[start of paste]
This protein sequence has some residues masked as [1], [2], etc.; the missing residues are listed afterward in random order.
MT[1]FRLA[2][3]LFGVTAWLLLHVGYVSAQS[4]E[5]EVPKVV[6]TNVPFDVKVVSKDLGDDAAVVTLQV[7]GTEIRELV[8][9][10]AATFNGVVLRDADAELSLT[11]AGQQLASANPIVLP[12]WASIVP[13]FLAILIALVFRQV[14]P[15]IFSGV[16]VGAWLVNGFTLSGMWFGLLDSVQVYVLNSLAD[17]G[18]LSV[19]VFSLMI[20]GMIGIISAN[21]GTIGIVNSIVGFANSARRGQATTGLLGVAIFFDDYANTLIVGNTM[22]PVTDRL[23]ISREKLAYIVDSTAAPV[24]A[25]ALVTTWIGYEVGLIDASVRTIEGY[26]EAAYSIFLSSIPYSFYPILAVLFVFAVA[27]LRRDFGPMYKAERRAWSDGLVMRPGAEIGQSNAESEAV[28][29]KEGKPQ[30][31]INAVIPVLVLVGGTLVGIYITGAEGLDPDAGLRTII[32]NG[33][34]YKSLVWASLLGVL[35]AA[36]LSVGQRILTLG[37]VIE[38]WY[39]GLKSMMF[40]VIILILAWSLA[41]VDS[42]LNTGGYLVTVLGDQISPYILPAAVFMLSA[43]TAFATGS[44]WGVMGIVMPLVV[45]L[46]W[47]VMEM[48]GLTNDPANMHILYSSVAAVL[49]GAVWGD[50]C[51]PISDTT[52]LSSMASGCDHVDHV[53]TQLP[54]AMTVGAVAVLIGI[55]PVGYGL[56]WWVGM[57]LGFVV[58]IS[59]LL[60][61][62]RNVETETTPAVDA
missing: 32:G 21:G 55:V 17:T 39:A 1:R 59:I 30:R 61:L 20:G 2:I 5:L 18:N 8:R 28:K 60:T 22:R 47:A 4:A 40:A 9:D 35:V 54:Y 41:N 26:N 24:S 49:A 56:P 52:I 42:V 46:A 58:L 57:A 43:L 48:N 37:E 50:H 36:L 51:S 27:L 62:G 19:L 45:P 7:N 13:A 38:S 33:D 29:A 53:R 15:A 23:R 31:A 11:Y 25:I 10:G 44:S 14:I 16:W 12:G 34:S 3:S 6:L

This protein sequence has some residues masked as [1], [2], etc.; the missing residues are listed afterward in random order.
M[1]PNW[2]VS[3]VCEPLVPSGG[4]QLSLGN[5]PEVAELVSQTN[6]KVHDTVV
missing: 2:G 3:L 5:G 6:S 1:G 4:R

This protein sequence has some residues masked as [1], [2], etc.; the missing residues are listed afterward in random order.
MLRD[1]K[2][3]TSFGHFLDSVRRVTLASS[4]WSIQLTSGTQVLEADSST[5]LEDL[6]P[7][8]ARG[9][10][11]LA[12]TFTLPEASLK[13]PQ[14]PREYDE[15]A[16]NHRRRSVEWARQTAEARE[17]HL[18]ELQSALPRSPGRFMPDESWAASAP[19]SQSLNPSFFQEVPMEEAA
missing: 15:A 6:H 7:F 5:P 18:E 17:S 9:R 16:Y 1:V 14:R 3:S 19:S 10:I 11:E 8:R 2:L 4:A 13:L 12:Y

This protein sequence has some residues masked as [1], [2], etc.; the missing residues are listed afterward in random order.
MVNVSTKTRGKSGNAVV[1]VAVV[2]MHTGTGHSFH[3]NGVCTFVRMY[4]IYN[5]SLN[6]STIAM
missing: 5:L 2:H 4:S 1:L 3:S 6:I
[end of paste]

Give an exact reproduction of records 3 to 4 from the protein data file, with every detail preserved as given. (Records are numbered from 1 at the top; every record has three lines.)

This protein sequence has some residues masked as [1], [2], etc.; the missing residues are listed afterward in random order.
MLRD[1]K[2][3]TSFGHFLDSVRRVTLASS[4]WSIQLTSGTQVLEADSST[5]LEDL[6]P[7][8]ARG[9][10][11]LA[12]TFTLPEASLK[13]PQ[14]PREYDE[15]A[16]NHRRRSVEWARQTAEARE[17]HL[18]ELQSALPRSPGRFMPDESWAASAP[19]SQSLNPSFFQEVPMEEAA
missing: 15:A 6:H 7:F 5:P 18:E 17:S 9:R 16:Y 1:V 14:R 3:S 19:S 10:I 11:E 8:R 2:L 4:A 13:L 12:Y

This protein sequence has some residues masked as [1], [2], etc.; the missing residues are listed afterward in random order.
MVNVSTKTRGKSGNAVV[1]VAVV[2]MHTGTGHSFH[3]NGVCTFVRMY[4]IYN[5]SLN[6]STIAM
missing: 5:L 2:H 4:S 1:L 3:S 6:I